A powerful earthquake has jolted north-western Japan, causing minor injuries to 21 people and a brief evacuation of coastal areas before the risk of a tsunami passed.
Business were returning to normal on Wednesday morning following the 6.7 magnitude quake, with trains mostly running as usual and electricity restored to thousands of homes after they lost power.
There were no reports of serious damage from the tremor. Minor sea level changes were detected by several coastal cities, but a tsunami warning was lifted after about two and a half hours.
Japan’s Meteorological Agency said the earthquake struck off the western coast of Yamagata about 30 miles south-west of the city of Sakata. It was fairly shallow, about nine miles below the sea’s surface. Shallow quakes tend to cause more damage.
The Fire and Disaster Management Agency said 21 people were injured, most of them in Yamagata prefecture. Most of the injuries were described as minor.
Chief cabinet secretary Yoshihide Suga urged residents to be prepared for possible aftershocks.
Tsuruoka city crisis management official Takehiko Takahashi said in a televised interview that city officials helped coastal residents evacuate to higher ground as a precaution before the tsunami warning was lifted.
More than 1,500 people took shelter at evacuation centres in Murakami city and elsewhere in Niigata prefecture, but many of them left on Wednesday morning to check their homes.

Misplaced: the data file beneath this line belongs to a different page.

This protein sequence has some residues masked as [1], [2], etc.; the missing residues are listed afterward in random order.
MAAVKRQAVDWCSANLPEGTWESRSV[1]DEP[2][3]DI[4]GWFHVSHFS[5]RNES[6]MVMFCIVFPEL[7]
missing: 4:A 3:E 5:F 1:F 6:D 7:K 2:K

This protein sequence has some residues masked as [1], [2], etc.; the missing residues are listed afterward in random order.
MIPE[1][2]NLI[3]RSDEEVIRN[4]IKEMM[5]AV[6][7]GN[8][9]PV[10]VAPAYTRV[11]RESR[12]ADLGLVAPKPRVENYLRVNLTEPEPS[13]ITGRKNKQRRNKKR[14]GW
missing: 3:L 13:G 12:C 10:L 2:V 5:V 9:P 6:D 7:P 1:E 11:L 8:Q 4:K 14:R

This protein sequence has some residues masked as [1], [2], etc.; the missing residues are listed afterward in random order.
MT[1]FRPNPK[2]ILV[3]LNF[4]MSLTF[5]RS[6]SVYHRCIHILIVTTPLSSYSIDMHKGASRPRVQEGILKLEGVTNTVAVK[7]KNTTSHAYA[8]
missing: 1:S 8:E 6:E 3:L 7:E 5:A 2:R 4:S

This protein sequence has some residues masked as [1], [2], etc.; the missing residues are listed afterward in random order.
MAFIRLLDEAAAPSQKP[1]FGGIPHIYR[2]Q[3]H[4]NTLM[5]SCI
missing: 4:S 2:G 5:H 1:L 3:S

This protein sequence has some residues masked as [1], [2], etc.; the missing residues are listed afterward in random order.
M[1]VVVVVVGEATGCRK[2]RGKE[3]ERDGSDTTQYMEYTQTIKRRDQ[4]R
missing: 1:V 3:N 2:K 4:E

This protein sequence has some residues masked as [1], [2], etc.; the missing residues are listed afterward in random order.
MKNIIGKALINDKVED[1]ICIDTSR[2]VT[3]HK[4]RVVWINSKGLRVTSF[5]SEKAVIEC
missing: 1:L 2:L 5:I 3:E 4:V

Public broadcaster NHK showed people using flattened cardboard boxes as mattresses to sleep on in a school gym. Many others, including children, were still awake and sitting against the walls.
Bullet train service was suspended in parts of the region because of power outages and for safety checks, but were functioning normally on Wednesday morning. About 9,000 households in Yamagata and Niigata lost power, according to Tohoku Electric Power.
All seven reactors at the Kashiwazaki-Kariwa nuclear plant in Niigata were offline and no abnormalities were reported. Two other nuclear power plants in the affected region were also intact, according to the Nuclear Regulation Authority.
Japan is one of the most earthquake and tsunami-prone areas in the world.
On March 11 2011, a magnitude 9.0 quake offshore caused a tsunami that triggered meltdowns at the Fukushima nuclear power plant.
The quake and tsunami heavily damaged coastal areas and took more than 18,000 lives.